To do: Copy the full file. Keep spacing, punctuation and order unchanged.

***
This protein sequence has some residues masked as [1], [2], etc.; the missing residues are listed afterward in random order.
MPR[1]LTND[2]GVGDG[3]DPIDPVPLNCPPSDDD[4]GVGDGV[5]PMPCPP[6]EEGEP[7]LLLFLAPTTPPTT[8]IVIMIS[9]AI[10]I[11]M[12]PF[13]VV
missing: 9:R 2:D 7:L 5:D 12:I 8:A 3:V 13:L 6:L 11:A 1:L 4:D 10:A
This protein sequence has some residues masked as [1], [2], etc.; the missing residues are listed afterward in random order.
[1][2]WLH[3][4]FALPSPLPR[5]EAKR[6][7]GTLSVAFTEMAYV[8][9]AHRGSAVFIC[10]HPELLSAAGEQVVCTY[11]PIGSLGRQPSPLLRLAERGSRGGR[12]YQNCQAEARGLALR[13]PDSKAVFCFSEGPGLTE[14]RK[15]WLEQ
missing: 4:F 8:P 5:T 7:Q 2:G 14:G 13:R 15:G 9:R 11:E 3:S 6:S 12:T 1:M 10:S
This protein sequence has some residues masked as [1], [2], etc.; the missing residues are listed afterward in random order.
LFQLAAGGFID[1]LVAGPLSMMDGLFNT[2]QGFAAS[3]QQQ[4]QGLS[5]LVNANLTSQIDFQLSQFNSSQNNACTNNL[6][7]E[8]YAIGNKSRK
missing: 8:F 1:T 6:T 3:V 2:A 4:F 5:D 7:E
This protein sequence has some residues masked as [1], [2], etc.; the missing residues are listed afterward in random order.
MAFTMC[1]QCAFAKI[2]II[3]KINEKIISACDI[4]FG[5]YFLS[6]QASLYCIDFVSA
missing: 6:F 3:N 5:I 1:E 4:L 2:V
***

This protein sequence has some residues masked as [1], [2], etc.; the missing residues are listed afterward in random order.
MPR[1]LTND[2]GVGDG[3]DPIDPVPLNCPPSDDD[4]GVGDGV[5]PMPCPP[6]EEGEP[7]LLLFLAPTTPPTT[8]IVIMIS[9]AI[10]I[11]M[12]PF[13]VV
missing: 9:R 2:D 7:L 5:D 12:I 8:A 3:V 13:L 6:L 11:A 1:L 4:D 10:A
This protein sequence has some residues masked as [1], [2], etc.; the missing residues are listed afterward in random order.
[1][2]WLH[3][4]FALPSPLPR[5]EAKR[6][7]GTLSVAFTEMAYV[8][9]AHRGSAVFIC[10]HPELLSAAGEQVVCTY[11]PIGSLGRQPSPLLRLAERGSRGGR[12]YQNCQAEARGLALR[13]PDSKAVFCFSEGPGLTE[14]RK[15]WLEQ
missing: 4:F 8:P 5:T 7:Q 2:G 14:G 13:R 15:G 9:R 11:E 3:S 6:S 12:T 1:M 10:S
This protein sequence has some residues masked as [1], [2], etc.; the missing residues are listed afterward in random order.
LFQLAAGGFID[1]LVAGPLSMMDGLFNT[2]QGFAAS[3]QQQ[4]QGLS[5]LVNANLTSQIDFQLSQFNSSQNNACTNNL[6][7]E[8]YAIGNKSRK
missing: 8:F 1:T 6:T 3:V 2:A 4:F 5:D 7:E
This protein sequence has some residues masked as [1], [2], etc.; the missing residues are listed afterward in random order.
MAFTMC[1]QCAFAKI[2]II[3]KINEKIISACDI[4]FG[5]YFLS[6]QASLYCIDFVSA
missing: 6:F 3:N 5:I 1:E 4:L 2:V